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$$\ddot x+\gamma\dot x+\wz^2x={eE_0\eikrwt\over m_e}$$
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where $\gamma$ is our dampening factor.  Note that $\bfield$ is absent
 +
here; we're neglecting it because it is small for
 +
reasonable energies. It turns out this
 +
equation has the steady-state solution:
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$$x={-e\over m_e}{\left((\wz^2-\omega^2)+i\omega\gamma\right)\over
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\left((\wz^2-\omega^2)^2+(\omega\gamma)^2\right)}E_0\eikrwt$$
 +
The limiting cases of this equation explain many phenomena.  For example:
 +
$\gamma=0$ (loss-less propagation).\par
 +
In this case, our solution looks like:
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$$x={-e\over m_e}{E_0\eikrwt\over(\wz^2-\omega^2)}$$
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From this we can use the dispersion relation to relate $\omega$ (frequency) and
 +
$k$ (phase).
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\subsection*{ The Dispersion Relation}
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 +
Let's solve Maxwell's equations.  Recall that $\vec J$ is the current density:
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$$\begin{aligned}\vec J&=n\cdot e\cdot\dot x\\
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&={ne(-i\omega)(-eE_0\eikrwt)\over m_e(\wz^2-\omega^2)}=\sigma\ef\\ \end{aligned}$$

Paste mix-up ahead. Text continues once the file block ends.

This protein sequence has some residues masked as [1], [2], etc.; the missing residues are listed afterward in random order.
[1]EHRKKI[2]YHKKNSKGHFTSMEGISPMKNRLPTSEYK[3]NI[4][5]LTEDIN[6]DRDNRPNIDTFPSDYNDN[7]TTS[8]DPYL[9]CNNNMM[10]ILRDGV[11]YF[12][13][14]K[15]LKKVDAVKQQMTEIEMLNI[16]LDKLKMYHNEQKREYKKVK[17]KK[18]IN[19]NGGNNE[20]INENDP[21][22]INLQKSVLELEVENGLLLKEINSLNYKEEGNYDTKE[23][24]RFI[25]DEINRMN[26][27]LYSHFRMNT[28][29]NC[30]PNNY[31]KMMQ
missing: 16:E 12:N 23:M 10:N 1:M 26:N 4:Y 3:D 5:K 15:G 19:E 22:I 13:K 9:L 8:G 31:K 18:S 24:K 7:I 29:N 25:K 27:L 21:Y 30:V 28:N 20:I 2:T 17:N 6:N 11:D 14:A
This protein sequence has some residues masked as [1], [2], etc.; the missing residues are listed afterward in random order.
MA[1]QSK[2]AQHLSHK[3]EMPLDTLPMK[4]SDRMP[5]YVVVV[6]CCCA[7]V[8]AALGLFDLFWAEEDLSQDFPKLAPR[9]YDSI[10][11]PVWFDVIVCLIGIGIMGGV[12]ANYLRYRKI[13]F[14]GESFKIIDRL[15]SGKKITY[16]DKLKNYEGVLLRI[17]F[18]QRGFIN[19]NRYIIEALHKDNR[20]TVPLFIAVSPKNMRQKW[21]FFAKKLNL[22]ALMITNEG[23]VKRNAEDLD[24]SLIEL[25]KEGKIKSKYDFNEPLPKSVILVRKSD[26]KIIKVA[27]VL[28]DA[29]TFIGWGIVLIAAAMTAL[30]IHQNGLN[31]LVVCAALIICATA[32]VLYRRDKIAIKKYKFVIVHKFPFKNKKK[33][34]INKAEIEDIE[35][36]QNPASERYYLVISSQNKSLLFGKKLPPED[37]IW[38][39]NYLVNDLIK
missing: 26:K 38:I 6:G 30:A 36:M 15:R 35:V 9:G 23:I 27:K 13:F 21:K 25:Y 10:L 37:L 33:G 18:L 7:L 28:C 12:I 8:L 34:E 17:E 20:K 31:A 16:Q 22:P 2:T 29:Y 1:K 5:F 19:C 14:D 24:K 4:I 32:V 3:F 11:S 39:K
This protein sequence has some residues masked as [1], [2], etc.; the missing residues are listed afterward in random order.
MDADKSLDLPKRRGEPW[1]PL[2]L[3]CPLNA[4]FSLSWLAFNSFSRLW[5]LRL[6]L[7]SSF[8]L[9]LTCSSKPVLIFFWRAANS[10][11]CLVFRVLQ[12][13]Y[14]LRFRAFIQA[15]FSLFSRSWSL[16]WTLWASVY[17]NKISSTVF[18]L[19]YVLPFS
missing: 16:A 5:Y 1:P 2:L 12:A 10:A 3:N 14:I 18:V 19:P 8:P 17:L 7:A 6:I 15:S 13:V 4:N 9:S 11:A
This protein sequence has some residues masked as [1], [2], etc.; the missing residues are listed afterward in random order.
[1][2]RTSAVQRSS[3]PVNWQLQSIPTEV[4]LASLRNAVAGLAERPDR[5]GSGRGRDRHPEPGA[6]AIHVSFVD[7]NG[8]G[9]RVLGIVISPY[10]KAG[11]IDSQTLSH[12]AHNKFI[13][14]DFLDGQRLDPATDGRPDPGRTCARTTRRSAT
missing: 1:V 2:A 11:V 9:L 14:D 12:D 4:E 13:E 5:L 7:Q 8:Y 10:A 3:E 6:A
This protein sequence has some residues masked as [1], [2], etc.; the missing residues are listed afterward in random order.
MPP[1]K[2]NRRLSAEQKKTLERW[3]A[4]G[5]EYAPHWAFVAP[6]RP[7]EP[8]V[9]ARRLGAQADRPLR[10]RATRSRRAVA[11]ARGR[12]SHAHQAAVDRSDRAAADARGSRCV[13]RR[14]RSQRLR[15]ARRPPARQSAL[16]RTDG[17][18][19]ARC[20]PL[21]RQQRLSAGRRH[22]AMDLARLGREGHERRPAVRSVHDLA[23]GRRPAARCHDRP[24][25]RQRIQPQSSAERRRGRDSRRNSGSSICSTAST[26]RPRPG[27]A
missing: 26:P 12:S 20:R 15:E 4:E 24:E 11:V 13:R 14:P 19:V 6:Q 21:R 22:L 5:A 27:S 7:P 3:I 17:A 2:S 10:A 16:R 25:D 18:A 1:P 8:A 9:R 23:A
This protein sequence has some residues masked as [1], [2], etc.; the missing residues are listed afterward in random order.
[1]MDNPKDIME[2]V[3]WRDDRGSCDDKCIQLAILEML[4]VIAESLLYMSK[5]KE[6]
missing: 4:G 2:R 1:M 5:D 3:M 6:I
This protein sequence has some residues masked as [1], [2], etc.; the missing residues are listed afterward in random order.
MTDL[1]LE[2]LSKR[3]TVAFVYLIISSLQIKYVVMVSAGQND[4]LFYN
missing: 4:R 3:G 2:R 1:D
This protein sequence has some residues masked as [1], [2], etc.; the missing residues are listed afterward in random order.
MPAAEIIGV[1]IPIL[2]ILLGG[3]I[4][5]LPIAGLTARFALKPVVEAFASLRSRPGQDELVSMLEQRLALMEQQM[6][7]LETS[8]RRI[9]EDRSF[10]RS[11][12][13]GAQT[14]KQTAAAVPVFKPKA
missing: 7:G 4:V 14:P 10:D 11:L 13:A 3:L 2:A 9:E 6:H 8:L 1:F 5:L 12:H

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where $\sigma\equiv conductivity={-ne^2i\omega\over m_e(\wz^2-\omega^2)}$, and
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n is the \# density of electrons.
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So on to Maxwell's equations:
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$$\begin{aligned}\dce&=-{1\over c}{\partial\bfield\over\partial t}\\
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ikE&={i\omega B\over c}\\ \end{aligned}$$
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$$\begin{aligned}\dcb&={4\pi\vec J\over c}+{1\over c}{\partial\ef\over\partial t}\\
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-ikB&=\left({4\pi\sigma\over c}-{i\omega\over c}\right)E\\ \end{aligned}$$
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Combining these two equations we get:
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$$\boxed{\left({ck\over\omega}\right)^2=1+{4\pi ne^2\over
 +
m_e(\wz^2-\omega^2)}}$$
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This is our dispersion relation.  The plasma frequency is defined as:
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$$\omega_p^2\equiv {4\pi ne^2\over m_e}$$
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and the index of refraction is:
 +
$$\eta\equiv{ck\over\omega}$$